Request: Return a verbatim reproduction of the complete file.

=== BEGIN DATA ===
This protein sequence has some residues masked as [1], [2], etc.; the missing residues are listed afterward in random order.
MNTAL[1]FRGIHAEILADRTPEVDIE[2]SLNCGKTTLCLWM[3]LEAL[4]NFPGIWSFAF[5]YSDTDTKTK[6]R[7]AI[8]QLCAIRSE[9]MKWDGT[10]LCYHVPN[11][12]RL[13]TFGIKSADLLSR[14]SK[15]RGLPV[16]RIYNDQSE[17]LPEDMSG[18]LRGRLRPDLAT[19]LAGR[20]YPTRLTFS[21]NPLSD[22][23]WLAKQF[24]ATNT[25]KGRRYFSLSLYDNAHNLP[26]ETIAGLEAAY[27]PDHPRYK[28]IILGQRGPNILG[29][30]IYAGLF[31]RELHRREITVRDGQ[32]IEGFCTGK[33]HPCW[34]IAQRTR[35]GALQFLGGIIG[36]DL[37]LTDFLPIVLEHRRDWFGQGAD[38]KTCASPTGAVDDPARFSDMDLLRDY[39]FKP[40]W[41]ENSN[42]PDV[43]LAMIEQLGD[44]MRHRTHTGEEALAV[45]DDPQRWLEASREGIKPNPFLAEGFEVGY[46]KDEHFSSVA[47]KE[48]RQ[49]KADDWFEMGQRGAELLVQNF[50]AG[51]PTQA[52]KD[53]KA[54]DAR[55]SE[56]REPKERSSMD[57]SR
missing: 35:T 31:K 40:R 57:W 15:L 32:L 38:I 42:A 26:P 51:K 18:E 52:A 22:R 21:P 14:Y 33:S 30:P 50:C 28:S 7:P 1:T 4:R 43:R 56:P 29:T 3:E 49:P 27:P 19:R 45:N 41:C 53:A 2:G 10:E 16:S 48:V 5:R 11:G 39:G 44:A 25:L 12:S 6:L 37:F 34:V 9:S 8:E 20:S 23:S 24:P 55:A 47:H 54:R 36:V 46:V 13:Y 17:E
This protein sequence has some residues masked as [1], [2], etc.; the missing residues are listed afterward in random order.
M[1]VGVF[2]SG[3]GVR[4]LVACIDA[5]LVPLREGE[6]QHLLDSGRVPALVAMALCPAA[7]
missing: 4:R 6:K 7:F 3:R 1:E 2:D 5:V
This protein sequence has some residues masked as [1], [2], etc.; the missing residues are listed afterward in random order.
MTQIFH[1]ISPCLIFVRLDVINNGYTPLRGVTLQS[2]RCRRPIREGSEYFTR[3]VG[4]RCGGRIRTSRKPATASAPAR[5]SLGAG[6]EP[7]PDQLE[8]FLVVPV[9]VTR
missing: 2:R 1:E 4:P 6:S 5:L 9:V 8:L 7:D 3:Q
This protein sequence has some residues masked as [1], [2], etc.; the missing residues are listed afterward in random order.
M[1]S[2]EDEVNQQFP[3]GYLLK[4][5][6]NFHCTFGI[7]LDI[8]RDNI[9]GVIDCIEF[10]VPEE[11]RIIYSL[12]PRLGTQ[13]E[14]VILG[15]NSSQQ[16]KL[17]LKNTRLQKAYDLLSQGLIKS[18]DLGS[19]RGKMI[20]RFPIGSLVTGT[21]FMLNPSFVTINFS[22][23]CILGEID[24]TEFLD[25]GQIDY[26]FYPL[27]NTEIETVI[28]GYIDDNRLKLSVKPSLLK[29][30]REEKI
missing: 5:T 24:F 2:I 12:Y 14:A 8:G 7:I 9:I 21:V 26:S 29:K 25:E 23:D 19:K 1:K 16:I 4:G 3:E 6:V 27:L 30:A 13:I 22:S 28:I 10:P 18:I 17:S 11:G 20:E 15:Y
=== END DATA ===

This protein sequence has some residues masked as [1], [2], etc.; the missing residues are listed afterward in random order.
MNTAL[1]FRGIHAEILADRTPEVDIE[2]SLNCGKTTLCLWM[3]LEAL[4]NFPGIWSFAF[5]YSDTDTKTK[6]R[7]AI[8]QLCAIRSE[9]MKWDGT[10]LCYHVPN[11][12]RL[13]TFGIKSADLLSR[14]SK[15]RGLPV[16]RIYNDQSE[17]LPEDMSG[18]LRGRLRPDLAT[19]LAGR[20]YPTRLTFS[21]NPLSD[22][23]WLAKQF[24]ATNT[25]KGRRYFSLSLYDNAHNLP[26]ETIAGLEAAY[27]PDHPRYK[28]IILGQRGPNILG[29][30]IYAGLF[31]RELHRREITVRDGQ[32]IEGFCTGK[33]HPCW[34]IAQRTR[35]GALQFLGGIIG[36]DL[37]LTDFLPIVLEHRRDWFGQGAD[38]KTCASPTGAVDDPARFSDMDLLRDY[39]FKP[40]W[41]ENSN[42]PDV[43]LAMIEQLGD[44]MRHRTHTGEEALAV[45]DDPQRWLEASREGIKPNPFLAEGFEVGY[46]KDEHFSSVA[47]KE[48]RQ[49]KADDWFEMGQRGAELLVQNF[50]AG[51]PTQA[52]KD[53]KA[54]DAR[55]SE[56]REPKERSSMD[57]SR
missing: 35:T 31:K 40:R 57:W 15:L 32:L 38:I 42:A 26:P 51:K 18:E 52:A 22:R 21:P 14:Y 33:S 30:P 50:C 28:S 7:P 1:T 4:R 43:R 56:P 29:T 3:E 49:P 27:P 19:R 45:N 41:C 53:A 2:G 10:E 16:S 48:V 5:R 11:G 39:G 44:A 25:L 12:S 6:L 37:F 34:V 9:S 8:E 20:S 23:S 24:P 55:A 47:H 54:R 36:V 46:V 13:Y 17:E
This protein sequence has some residues masked as [1], [2], etc.; the missing residues are listed afterward in random order.
M[1]VGVF[2]SG[3]GVR[4]LVACIDA[5]LVPLREGE[6]QHLLDSGRVPALVAMALCPAA[7]
missing: 4:R 6:K 7:F 3:R 1:E 2:D 5:V
This protein sequence has some residues masked as [1], [2], etc.; the missing residues are listed afterward in random order.
MTQIFH[1]ISPCLIFVRLDVINNGYTPLRGVTLQS[2]RCRRPIREGSEYFTR[3]VG[4]RCGGRIRTSRKPATASAPAR[5]SLGAG[6]EP[7]PDQLE[8]FLVVPV[9]VTR
missing: 2:R 1:E 4:P 6:S 5:L 9:V 8:L 7:D 3:Q
This protein sequence has some residues masked as [1], [2], etc.; the missing residues are listed afterward in random order.
M[1]S[2]EDEVNQQFP[3]GYLLK[4][5][6]NFHCTFGI[7]LDI[8]RDNI[9]GVIDCIEF[10]VPEE[11]RIIYSL[12]PRLGTQ[13]E[14]VILG[15]NSSQQ[16]KL[17]LKNTRLQKAYDLLSQGLIKS[18]DLGS[19]RGKMI[20]RFPIGSLVTGT[21]FMLNPSFVTINFS[22][23]CILGEID[24]TEFLD[25]GQIDY[26]FYPL[27]NTEIETVI[28]GYIDDNRLKLSVKPSLLK[29][30]REEKI
missing: 5:T 24:F 2:I 12:Y 14:A 8:G 7:I 9:I 21:V 26:S 29:K 25:E 23:D 19:K 1:K 16:I 4:G 3:E 6:V 27:L 30:A 13:I 22:S 28:I 10:P 18:I 17:S 11:G 20:E 15:Y